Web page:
It was the pit of winter. Darkness was only broken by seven hours of short weak light. It was harsh on everyone. Some people made it harsher on themselves. Slanty was one of those people. Slanty was an irregular man living at the edge of the world in his family garage, who was prone to bouts of computer game blackouts and illegal downloading; broken with binges of conspiracy videos, while all the time digressing into trolling and other nefarious online activities, and all of it all the time laced with tins of cider and bottles of vodka. That combination of detachment from the world, and all its nonsense of say; what day is it; I need to here at so and so; what time is it now and when do I need to go to bed. It all made it hard on himself.
I very recently had occasion to be all night in A&E and, quite honestly, it was the most chaotic I have ever seen it. I won’t delve into the details as to why I was there, as they are personal, but I would like to relate the experience nonetheless. Continue reading “ONE NIGHT IN A&E IN GALWAY”
Part 1: No Bed at The INN
“Give me your documents or there will be no bed for you here tonight and you must sleep on the cold October streets,” is the reception I get when I arrive at my accommodation in The Ritz the night before the Dublin Marathon. Except that it’s not actually The Ritz and that’s not exactly what the receptionist said. But while the €56 for a bunk bed in a room shared with strangers could hardly be described as The Ritz, the reality is I am literally going to be turned out onto the streets as the identification I have, even though it is photo ID and has been accepted everywhere else I’ve ever used it, does not come in the form of a passport or driving licence. Lovely.
“He had this green growth on his langer and so he went to the doctor. The doctor asked him if he’d been out somewhere foreign and he said he’d been to Mongolia and so the doctor said, ‘ah, you have the Green Mongolian Veneral Disease then, you might have to have it amputated’. So, he goes to a Chinese specialist and asks him, ‘Will I have to have it amputated?’ and the Chinese lad says, ‘no,’ to which he breathes a sigh of relief. And then the Chinese doctor continues, ’It will fall off all by itself.’” Continue reading “One Day In Aughrim, Galway”
I will not repent for the scandals the satanic media whores lay at my door. I was a good priest. I always did what I thought best and now they use my name in sensationalist headlines like “Father Daly Summoned In Paedophile Investigation”.
Continue reading “THE UNREPENTANT PRIEST (Part 1 – a monologue)”
“Have we any vegans here tonight?” I ask and hear a few vague yeses from the crowd. “Well, don’t worry,” I say, “I’m not going to make fun of you.”
“Have we any Nazis here tonight?” I roar and the room erupts with laughter. “Well, don’t worry, I’m not going to make fun of you either. I was talking to a vegan recently though, you know, one of those vegans that emphasises that he has no problem with “meat eaters” like me. Now, I think my blood sugar was a little low or somethin’ cos at the time I thought he was calling me a homosexual.” Continue reading “The Comedian”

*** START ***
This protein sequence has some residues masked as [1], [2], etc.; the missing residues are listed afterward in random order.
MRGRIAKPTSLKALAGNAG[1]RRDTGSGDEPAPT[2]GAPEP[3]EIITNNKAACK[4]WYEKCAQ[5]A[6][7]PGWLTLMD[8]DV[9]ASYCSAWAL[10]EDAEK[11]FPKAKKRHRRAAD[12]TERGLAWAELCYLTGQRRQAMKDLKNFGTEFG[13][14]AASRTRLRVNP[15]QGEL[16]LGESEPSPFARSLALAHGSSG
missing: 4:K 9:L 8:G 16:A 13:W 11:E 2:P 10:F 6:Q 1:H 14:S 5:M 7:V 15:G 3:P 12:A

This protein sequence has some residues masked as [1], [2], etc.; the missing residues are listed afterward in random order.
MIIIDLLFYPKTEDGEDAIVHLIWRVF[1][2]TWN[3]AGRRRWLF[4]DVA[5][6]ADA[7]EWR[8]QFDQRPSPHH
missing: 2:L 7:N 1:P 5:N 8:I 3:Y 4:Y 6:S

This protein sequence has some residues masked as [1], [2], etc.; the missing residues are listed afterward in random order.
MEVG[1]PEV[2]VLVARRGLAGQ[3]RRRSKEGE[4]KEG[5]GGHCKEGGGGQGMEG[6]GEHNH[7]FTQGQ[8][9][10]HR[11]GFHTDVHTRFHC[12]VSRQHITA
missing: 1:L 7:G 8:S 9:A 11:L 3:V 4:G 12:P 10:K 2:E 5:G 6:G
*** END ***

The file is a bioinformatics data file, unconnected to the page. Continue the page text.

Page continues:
Sitting down on the train to go to Bray (all pics here) I get a bad smell, really bad, and it’s wafting off of my jeans. It’s a smell that reminds me of a teacher I had in school years ago. The man smelled so bad I used to sit right at the back of the class and his stink would still offend my nostrils. Continue reading “One Day In Bray”
Arriving in Clifden with a sleepy head at 11.30, the first thing I go in search of is a cup of coffee. Entering a bakery in Market Street to acquire same I am served by a pleasant young black woman and when she speaks she has as Galway an accent as anybody could ever hear. I don’t know why this surprises me, but it does, and is a sort of wow moment which makes me smile a bit.
“Where’s the loo?” I ask.
“You mean the toilet?” she replies, to which I nod. These days I feel I am increasingly speaking a different language to the youth of today.
I wasn’t properly trained to run for twenty-four hours but I did a beef-fueled 52.5 mile training run in early May after not training for four months. 52.5 miles was the longest run by 12 miles I’d ever done at that point and it took me 9.5 hours.
While I realise my choice of fuel sounds weird, last year I did a dietary experiment where I ate nothing but beef for a month. 20 years of chronic and worsening skin inflammation went away within that month. At this point I’m ten months without needing steroid creams which is quite something since I previously couldn’t go a week. Additionally, I experienced a dramatic reduction in chronic, and worsening, IBS and extreme fatigue. My weight reduced to what it was when I was in secondary school and my exercise recovery increased dramatically. Was it all fun? Hell no. I experienced insomnia, breathlessness, dry skin, and tightness in the chest, but I had felt all these symptoms before – every time I gave up smoking cigarettes. Can I afford to eat beef all the time? Hell no, I can’t, and don’t, and after my one month experiment I opted for a more ketogenic dietary approach, which seems to suit me better in any case. Is it healthy long term? I don’t know, so I don’t recommend anybody tries it; but one thing I am sure of is, from a subjective standpoint, is that carbohydrates can be detrimental to good health in many ways. Continue reading “24 Hours On The Run In Belfast At Energia 24”